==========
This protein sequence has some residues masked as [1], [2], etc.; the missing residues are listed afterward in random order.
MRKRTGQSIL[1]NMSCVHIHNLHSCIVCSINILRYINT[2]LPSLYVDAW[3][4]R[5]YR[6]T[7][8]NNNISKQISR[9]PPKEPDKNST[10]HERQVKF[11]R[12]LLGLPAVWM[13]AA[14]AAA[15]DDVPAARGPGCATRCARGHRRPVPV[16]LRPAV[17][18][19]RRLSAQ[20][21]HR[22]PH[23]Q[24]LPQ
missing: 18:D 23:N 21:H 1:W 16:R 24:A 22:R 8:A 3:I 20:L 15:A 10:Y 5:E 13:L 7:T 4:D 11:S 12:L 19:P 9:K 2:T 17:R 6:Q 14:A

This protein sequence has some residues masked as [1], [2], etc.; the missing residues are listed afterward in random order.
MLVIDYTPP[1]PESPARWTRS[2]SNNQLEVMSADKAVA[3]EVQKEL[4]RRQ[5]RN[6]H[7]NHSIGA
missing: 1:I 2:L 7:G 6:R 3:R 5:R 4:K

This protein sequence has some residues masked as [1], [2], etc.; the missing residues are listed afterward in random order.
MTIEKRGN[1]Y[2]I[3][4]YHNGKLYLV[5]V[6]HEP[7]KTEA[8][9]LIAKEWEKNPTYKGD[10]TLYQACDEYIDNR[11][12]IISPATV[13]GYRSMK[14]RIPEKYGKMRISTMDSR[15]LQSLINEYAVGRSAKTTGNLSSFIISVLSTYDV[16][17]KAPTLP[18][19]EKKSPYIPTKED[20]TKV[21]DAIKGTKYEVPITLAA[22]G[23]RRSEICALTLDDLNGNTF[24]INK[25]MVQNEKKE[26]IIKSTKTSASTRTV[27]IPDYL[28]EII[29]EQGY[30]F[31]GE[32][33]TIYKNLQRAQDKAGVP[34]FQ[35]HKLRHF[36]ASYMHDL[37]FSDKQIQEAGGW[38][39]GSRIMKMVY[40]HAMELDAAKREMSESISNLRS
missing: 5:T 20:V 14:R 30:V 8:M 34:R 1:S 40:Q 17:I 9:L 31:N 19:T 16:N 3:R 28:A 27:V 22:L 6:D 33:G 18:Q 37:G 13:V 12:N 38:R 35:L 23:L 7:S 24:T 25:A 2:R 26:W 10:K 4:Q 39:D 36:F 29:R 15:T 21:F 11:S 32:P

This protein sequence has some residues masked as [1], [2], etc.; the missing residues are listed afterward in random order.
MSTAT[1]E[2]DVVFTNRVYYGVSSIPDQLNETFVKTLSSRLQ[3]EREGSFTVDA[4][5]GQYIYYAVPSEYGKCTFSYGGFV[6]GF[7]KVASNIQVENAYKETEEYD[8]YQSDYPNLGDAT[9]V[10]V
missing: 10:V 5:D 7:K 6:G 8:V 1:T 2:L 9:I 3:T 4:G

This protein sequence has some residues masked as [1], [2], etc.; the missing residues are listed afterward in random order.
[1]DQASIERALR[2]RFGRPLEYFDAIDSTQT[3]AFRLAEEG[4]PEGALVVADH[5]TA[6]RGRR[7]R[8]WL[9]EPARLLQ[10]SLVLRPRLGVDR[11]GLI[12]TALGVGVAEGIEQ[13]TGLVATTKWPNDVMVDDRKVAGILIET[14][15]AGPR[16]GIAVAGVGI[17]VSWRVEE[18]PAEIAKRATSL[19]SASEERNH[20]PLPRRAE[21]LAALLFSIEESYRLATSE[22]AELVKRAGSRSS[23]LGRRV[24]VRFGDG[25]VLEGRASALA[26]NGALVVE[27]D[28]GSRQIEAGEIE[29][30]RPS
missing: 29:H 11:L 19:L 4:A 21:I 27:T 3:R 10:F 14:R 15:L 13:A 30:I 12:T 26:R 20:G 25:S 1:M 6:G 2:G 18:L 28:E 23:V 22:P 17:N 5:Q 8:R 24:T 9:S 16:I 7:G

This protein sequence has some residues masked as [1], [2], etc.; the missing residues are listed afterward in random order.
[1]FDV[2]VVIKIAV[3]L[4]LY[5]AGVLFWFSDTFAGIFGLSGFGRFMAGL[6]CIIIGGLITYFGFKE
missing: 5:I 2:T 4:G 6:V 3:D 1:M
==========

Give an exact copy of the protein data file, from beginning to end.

This protein sequence has some residues masked as [1], [2], etc.; the missing residues are listed afterward in random order.
MRKRTGQSIL[1]NMSCVHIHNLHSCIVCSINILRYINT[2]LPSLYVDAW[3][4]R[5]YR[6]T[7][8]NNNISKQISR[9]PPKEPDKNST[10]HERQVKF[11]R[12]LLGLPAVWM[13]AA[14]AAA[15]DDVPAARGPGCATRCARGHRRPVPV[16]LRPAV[17][18][19]RRLSAQ[20][21]HR[22]PH[23]Q[24]LPQ
missing: 18:D 23:N 21:H 1:W 16:R 24:A 22:R 8:A 3:I 20:L 15:A 10:Y 5:E 13:L 7:T 4:D 11:S 12:L 19:P 9:K 2:T 17:R 6:Q 14:A

This protein sequence has some residues masked as [1], [2], etc.; the missing residues are listed afterward in random order.
MLVIDYTPP[1]PESPARWTRS[2]SNNQLEVMSADKAVA[3]EVQKEL[4]RRQ[5]RN[6]H[7]NHSIGA
missing: 1:I 2:L 7:G 6:R 3:R 5:R 4:K

This protein sequence has some residues masked as [1], [2], etc.; the missing residues are listed afterward in random order.
MTIEKRGN[1]Y[2]I[3][4]YHNGKLYLV[5]V[6]HEP[7]KTEA[8][9]LIAKEWEKNPTYKGD[10]TLYQACDEYIDNR[11][12]IISPATV[13]GYRSMK[14]RIPEKYGKMRISTMDSR[15]LQSLINEYAVGRSAKTTGNLSSFIISVLSTYDV[16][17]KAPTLP[18][19]EKKSPYIPTKED[20]TKV[21]DAIKGTKYEVPITLAA[22]G[23]RRSEICALTLDDLNGNTF[24]INK[25]MVQNEKKE[26]IIKSTKTSASTRTV[27]IPDYL[28]EII[29]EQGY[30]F[31]GE[32][33]TIYKNLQRAQDKAGVP[34]FQ[35]HKLRHF[36]ASYMHDL[37]FSDKQIQEAGGW[38][39]GSRIMKMVY[40]HAMELDAAKREMSESISNLRS
missing: 5:T 20:V 14:R 30:V 8:M 34:R 1:S 40:Q 17:I 9:L 31:N 19:T 16:N 3:R 28:A 27:V 22:L 6:D 33:G 18:Q 37:G 13:V 12:N 38:R 35:L 23:L 7:S 24:T 25:A 2:R 26:W 10:K 4:Q 39:D 36:F 29:R 15:T 21:F 11:S 32:P

This protein sequence has some residues masked as [1], [2], etc.; the missing residues are listed afterward in random order.
MSTAT[1]E[2]DVVFTNRVYYGVSSIPDQLNETFVKTLSSRLQ[3]EREGSFTVDA[4][5]GQYIYYAVPSEYGKCTFSYGGFV[6]GF[7]KVASNIQVENAYKETEEYD[8]YQSDYPNLGDAT[9]V[10]V
missing: 10:V 5:D 7:K 6:G 8:V 1:T 2:L 9:I 3:T 4:G

This protein sequence has some residues masked as [1], [2], etc.; the missing residues are listed afterward in random order.
[1]DQASIERALR[2]RFGRPLEYFDAIDSTQT[3]AFRLAEEG[4]PEGALVVADH[5]TA[6]RGRR[7]R[8]WL[9]EPARLLQ[10]SLVLRPRLGVDR[11]GLI[12]TALGVGVAEGIEQ[13]TGLVATTKWPNDVMVDDRKVAGILIET[14][15]AGPR[16]GIAVAGVGI[17]VSWRVEE[18]PAEIAKRATSL[19]SASEERNH[20]PLPRRAE[21]LAALLFSIEESYRLATSE[22]AELVKRAGSRSS[23]LGRRV[24]VRFGDG[25]VLEGRASALA[26]NGALVVE[27]D[28]GSRQIEAGEIE[29][30]RPS
missing: 29:H 11:L 19:L 4:A 21:I 27:T 3:R 10:F 14:R 15:L 13:A 30:I 12:T 26:R 20:G 25:S 1:M 6:G 2:G 18:L 28:E 23:V 22:P 17:N 5:Q 8:R 24:T 9:S 16:I 7:G

This protein sequence has some residues masked as [1], [2], etc.; the missing residues are listed afterward in random order.
[1]FDV[2]VVIKIAV[3]L[4]LY[5]AGVLFWFSDTFAGIFGLSGFGRFMAGL[6]CIIIGGLITYFGFKE
missing: 5:I 2:T 4:G 6:V 3:D 1:M